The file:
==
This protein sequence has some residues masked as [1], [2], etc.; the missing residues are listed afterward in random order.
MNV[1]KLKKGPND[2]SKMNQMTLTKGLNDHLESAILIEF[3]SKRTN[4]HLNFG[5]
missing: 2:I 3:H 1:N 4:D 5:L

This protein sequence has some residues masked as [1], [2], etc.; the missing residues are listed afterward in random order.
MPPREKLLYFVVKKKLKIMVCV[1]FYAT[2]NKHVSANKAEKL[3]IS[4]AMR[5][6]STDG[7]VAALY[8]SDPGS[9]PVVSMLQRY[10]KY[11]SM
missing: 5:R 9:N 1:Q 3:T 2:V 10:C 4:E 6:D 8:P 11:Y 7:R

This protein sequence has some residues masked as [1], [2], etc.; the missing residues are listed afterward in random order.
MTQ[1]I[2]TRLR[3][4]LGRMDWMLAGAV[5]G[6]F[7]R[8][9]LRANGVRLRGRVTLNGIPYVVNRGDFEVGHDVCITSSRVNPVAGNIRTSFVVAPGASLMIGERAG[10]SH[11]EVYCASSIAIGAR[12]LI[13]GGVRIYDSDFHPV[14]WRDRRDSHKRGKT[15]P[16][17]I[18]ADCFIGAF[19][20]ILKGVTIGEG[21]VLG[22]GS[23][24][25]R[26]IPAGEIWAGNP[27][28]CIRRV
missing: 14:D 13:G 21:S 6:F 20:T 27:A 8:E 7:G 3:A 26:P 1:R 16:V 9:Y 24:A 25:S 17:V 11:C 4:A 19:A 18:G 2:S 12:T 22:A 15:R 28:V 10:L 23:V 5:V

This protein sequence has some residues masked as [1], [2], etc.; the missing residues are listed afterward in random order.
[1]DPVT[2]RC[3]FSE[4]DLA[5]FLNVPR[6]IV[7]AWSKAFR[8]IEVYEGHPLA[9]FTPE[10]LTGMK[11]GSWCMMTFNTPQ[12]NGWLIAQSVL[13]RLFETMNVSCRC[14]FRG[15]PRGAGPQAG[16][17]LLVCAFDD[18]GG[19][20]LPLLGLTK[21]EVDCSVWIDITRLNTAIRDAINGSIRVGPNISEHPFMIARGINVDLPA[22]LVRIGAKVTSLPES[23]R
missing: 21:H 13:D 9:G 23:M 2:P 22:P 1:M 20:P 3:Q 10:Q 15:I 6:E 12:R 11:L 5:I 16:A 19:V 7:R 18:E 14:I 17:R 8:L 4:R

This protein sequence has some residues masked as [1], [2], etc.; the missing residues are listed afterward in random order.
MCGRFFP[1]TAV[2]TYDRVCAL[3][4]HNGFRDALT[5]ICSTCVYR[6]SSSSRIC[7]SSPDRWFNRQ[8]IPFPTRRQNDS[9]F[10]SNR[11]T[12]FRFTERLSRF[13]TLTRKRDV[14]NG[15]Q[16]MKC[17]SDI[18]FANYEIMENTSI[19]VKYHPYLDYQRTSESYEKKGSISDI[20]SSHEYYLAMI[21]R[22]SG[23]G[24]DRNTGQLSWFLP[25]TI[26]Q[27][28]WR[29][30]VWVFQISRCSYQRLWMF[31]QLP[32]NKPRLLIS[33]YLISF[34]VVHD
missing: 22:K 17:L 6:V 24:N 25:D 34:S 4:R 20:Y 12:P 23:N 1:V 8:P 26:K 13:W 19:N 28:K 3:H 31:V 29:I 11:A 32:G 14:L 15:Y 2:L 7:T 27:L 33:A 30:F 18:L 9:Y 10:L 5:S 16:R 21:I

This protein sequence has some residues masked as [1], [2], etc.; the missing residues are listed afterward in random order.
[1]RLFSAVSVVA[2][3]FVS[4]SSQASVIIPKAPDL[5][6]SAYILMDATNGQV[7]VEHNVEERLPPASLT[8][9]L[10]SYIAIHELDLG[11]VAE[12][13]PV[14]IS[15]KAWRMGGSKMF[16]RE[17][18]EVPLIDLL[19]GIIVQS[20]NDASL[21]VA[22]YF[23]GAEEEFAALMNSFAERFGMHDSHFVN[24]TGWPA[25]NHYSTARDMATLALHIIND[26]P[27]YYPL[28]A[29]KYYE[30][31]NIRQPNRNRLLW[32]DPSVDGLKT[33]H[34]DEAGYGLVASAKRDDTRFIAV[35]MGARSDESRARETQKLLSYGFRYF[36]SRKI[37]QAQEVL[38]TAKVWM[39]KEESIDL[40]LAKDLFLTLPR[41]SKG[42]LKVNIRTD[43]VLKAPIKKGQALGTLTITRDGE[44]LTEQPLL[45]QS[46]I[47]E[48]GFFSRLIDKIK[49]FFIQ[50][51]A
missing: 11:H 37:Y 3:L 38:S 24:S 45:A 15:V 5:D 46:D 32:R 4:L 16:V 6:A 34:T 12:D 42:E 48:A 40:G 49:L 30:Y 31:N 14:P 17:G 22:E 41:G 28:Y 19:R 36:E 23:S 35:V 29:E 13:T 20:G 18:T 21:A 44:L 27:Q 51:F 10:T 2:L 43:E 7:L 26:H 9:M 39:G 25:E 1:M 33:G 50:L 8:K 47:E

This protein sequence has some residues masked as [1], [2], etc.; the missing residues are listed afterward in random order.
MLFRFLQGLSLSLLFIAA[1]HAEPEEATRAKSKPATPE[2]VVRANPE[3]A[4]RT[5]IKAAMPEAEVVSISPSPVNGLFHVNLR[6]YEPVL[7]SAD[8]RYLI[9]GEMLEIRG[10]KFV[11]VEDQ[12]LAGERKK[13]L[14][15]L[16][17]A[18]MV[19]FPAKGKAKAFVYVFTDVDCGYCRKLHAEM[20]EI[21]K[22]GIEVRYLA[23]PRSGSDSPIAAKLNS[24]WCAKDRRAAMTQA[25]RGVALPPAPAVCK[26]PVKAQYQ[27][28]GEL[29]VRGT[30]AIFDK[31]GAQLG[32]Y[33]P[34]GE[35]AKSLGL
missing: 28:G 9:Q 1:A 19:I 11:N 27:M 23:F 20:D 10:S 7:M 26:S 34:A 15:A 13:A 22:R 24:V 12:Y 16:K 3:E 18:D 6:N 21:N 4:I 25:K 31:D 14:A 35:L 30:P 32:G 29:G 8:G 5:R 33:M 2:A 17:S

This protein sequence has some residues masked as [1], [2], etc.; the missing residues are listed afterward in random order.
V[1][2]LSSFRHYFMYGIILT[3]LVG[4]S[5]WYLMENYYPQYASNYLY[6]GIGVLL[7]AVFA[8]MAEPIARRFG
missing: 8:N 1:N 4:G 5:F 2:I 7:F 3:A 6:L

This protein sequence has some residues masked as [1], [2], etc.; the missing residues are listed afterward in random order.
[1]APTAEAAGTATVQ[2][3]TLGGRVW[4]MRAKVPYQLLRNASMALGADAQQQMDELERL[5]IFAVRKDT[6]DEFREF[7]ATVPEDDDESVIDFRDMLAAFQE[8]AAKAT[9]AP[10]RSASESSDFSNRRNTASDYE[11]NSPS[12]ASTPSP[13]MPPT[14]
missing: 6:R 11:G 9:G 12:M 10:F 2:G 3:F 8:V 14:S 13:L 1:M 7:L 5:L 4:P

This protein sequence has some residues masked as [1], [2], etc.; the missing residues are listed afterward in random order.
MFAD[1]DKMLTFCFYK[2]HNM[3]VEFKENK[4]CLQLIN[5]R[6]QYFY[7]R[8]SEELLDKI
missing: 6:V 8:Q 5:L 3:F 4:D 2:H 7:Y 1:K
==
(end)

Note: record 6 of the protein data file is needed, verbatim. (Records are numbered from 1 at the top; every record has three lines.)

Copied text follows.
This protein sequence has some residues masked as [1], [2], etc.; the missing residues are listed afterward in random order.
[1]RLFSAVSVVA[2][3]FVS[4]SSQASVIIPKAPDL[5][6]SAYILMDATNGQV[7]VEHNVEERLPPASLT[8][9]L[10]SYIAIHELDLG[11]VAE[12][13]PV[14]IS[15]KAWRMGGSKMF[16]RE[17][18]EVPLIDLL[19]GIIVQS[20]NDASL[21]VA[22]YF[23]GAEEEFAALMNSFAERFGMHDSHFVN[24]TGWPA[25]NHYSTARDMATLALHIIND[26]P[27]YYPL[28]A[29]KYYE[30][31]NIRQPNRNRLLW[32]DPSVDGLKT[33]H[34]DEAGYGLVASAKRDDTRFIAV[35]MGARSDESRARETQKLLSYGFRYF[36]SRKI[37]QAQEVL[38]TAKVWM[39]KEESIDL[40]LAKDLFLTLPR[41]SKG[42]LKVNIRTD[43]VLKAPIKKGQALGTLTITRDGE[44]LTEQPLL[45]QS[46]I[47]E[48]GFFSRLIDKIK[49]FFIQ[50][51]A
missing: 11:H 37:Y 3:L 38:S 24:S 45:A 15:V 5:D 46:D 32:R 4:L 16:V 6:A 34:T 12:D 42:E 48:A 40:G 49:L 30:Y 31:N 14:P 17:G 22:E 41:G 28:Y 19:R 36:E 23:S 35:V 29:E 13:T 20:G 18:T 21:A 44:L 27:Q 51:F 10:T 2:L 43:E 7:L 26:H 9:M 39:G 25:E 1:M 33:G 50:L 8:K 47:E